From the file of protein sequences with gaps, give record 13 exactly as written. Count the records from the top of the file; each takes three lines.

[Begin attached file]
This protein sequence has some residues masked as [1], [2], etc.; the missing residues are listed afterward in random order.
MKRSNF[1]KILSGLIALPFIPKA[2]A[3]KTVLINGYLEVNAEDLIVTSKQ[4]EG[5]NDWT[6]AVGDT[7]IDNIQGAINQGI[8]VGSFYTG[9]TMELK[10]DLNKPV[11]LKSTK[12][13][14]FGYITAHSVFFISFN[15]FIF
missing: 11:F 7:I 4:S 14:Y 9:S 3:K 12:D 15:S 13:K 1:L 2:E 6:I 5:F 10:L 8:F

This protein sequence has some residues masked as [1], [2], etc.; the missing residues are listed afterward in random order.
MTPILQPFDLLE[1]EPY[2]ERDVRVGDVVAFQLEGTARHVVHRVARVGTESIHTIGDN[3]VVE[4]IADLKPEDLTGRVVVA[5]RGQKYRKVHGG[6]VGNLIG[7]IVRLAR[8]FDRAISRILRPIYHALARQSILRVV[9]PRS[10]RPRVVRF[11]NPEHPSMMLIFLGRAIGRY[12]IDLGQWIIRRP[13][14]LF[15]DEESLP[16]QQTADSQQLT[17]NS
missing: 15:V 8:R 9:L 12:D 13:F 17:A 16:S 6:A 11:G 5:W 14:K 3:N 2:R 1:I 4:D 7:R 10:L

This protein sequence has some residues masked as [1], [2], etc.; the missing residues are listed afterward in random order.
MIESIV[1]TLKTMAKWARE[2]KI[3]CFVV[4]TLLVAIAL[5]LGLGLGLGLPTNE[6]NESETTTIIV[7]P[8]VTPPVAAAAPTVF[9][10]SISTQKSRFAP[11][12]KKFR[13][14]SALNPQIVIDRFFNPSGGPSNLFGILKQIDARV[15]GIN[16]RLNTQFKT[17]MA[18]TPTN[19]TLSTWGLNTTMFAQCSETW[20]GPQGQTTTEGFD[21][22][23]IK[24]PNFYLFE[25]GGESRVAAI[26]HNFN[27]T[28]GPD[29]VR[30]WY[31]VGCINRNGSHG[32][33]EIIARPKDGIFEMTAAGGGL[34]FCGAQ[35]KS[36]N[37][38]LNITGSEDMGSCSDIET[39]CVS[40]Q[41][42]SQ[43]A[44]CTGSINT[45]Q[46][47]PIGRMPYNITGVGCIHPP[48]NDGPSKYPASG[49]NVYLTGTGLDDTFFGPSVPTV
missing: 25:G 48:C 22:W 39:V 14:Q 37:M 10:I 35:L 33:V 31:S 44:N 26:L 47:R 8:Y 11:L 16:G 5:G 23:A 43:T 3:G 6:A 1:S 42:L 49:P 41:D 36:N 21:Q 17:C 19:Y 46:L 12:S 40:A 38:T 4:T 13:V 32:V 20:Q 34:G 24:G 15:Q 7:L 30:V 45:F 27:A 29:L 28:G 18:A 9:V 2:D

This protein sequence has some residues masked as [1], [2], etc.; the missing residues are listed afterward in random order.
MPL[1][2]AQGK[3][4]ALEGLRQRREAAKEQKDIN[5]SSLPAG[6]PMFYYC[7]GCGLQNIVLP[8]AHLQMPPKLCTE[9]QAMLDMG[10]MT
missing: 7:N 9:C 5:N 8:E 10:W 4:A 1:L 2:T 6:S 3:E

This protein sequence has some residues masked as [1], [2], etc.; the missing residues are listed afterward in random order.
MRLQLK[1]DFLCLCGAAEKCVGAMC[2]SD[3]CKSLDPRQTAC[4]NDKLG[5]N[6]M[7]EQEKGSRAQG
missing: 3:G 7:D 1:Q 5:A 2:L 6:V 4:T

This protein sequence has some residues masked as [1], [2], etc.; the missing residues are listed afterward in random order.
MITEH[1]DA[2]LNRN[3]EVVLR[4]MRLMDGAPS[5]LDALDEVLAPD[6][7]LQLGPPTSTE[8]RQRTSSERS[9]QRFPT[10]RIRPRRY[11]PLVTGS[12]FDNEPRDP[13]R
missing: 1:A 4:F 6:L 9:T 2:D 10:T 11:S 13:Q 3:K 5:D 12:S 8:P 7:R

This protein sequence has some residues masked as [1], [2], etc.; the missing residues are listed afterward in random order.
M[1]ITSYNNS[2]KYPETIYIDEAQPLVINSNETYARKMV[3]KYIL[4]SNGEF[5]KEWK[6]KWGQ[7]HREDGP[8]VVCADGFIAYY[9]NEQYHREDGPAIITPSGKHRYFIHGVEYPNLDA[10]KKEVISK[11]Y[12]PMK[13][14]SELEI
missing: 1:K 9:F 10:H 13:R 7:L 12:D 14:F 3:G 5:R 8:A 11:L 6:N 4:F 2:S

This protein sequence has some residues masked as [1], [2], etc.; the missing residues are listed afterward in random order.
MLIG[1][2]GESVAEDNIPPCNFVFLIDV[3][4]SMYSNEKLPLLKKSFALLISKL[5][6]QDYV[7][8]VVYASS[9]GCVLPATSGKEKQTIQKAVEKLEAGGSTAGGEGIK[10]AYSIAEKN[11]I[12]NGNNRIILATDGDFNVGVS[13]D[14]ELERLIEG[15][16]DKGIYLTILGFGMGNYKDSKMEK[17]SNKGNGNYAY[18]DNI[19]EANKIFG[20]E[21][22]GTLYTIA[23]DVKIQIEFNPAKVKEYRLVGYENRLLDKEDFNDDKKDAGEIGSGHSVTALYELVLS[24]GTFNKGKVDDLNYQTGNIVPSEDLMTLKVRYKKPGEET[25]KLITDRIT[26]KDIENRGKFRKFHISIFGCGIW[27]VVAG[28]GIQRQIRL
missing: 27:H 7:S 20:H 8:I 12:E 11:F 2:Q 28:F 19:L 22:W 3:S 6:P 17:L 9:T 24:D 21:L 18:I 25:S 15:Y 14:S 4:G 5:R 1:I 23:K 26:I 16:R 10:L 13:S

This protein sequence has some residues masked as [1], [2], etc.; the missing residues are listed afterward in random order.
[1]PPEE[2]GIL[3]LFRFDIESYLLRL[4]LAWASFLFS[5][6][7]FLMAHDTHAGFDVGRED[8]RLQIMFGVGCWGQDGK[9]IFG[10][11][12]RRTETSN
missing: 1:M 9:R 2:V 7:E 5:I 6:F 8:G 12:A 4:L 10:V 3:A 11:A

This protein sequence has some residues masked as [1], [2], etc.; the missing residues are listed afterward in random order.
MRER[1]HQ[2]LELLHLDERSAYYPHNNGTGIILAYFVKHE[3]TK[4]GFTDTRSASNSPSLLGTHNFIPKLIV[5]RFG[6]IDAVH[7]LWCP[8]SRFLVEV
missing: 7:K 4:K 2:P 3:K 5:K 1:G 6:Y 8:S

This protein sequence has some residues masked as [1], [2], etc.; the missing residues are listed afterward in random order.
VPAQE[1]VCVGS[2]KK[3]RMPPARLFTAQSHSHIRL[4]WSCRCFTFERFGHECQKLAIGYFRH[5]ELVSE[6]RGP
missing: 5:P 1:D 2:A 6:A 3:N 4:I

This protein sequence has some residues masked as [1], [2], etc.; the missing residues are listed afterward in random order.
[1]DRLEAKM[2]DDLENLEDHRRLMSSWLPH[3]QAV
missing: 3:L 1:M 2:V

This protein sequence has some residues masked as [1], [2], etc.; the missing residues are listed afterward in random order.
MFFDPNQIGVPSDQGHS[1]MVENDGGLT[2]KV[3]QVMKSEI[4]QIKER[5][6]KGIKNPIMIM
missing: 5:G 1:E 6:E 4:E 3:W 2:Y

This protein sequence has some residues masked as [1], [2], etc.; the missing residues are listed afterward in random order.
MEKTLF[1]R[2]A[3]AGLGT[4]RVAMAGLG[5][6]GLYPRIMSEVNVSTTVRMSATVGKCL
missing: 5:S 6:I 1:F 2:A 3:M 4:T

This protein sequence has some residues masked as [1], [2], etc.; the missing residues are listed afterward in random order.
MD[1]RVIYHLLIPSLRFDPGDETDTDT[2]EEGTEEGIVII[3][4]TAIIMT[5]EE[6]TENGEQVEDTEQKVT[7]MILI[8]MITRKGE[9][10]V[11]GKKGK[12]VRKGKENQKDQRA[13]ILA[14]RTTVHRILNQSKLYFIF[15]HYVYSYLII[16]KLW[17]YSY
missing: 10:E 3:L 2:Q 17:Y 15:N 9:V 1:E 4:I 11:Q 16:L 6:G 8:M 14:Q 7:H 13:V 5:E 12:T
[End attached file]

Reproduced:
This protein sequence has some residues masked as [1], [2], etc.; the missing residues are listed afterward in random order.
MFFDPNQIGVPSDQGHS[1]MVENDGGLT[2]KV[3]QVMKSEI[4]QIKER[5][6]KGIKNPIMIM
missing: 5:G 1:E 6:E 4:E 3:W 2:Y